Kate Krader (@kkrader on Twitter) is Food & Wine's restaurant editor. When she tells us where to find our culinary heart's desire, we listen up.
If you fall somewhere in the middle - if you want to drink some Hurricanes or Abitas, and wear some beads but keep your shirt on - and can’t make it to New Orleans for the parades, here are a few places around the country that might almost make you feel that you’re there. And hopefully not worry about finding a clean bathroom.
Editor's note: CNN Travel will focus on facets of a different American city each month in their Destination USA series. Next month they're looking at Miami, Florida.
Fat Tuesday is rolling up fast, so we asked for your recommendations for New Orleans' very best dishes.
"Excess is the new moderation," one iReporter proclaimed. Debatable, but not a bad mantra for a trip to diner's paradise. If you're not hungry now, you will be.
Destination U.S.A.: New Orleans
iReport is taking a closer look at what the United States' most vibrant cities have to offer, and we need your help! Over the next year we'll put the spotlight on a different city each month, collecting your insider recommendations for the best those hot spots have to offer. We want to get the nitty gritty of what you like and why. We'll have a few assignments each month asking for something specific about the featured destination.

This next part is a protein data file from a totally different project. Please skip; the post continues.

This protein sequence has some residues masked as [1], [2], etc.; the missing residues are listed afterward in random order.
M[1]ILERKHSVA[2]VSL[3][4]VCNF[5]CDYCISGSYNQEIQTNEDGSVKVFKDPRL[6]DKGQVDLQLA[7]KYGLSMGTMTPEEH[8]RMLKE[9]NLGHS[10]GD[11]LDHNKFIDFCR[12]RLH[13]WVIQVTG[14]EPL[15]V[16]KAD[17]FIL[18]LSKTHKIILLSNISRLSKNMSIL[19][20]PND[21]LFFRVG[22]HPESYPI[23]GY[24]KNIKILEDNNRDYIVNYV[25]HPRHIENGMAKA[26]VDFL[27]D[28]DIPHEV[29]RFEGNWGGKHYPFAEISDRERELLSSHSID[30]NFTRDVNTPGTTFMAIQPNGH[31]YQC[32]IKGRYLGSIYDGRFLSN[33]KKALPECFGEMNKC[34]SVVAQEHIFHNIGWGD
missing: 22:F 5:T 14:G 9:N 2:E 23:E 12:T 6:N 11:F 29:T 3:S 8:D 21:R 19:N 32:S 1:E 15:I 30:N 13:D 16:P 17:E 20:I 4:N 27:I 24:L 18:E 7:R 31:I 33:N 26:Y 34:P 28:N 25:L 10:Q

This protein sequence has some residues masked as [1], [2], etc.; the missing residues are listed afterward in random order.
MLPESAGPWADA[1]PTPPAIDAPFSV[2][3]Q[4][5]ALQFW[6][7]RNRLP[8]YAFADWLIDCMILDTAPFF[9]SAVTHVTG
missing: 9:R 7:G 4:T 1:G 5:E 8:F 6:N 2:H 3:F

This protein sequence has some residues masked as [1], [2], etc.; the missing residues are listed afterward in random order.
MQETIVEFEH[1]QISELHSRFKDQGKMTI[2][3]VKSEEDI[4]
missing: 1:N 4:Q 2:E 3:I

First stop: New Orleans, Louisiana
Drew Robinson is the pitmaster at Jim ‘N Nick’s Bar-B-Q. He previously wrote about serving up gratitude in trouble times and why barbecue matters and the the sacred ritual of the tailgate. We ran this piece in 2012, but it seemed worth surfacing again for the game this weekend. A good rivalry never dies.
There are old traditions and then there are old football traditions. I had the fortune of witnessing one resurrected in my lifetime two years ago when Alabama played Texas in the Rose Bowl for the National Championship. But there are new traditions too.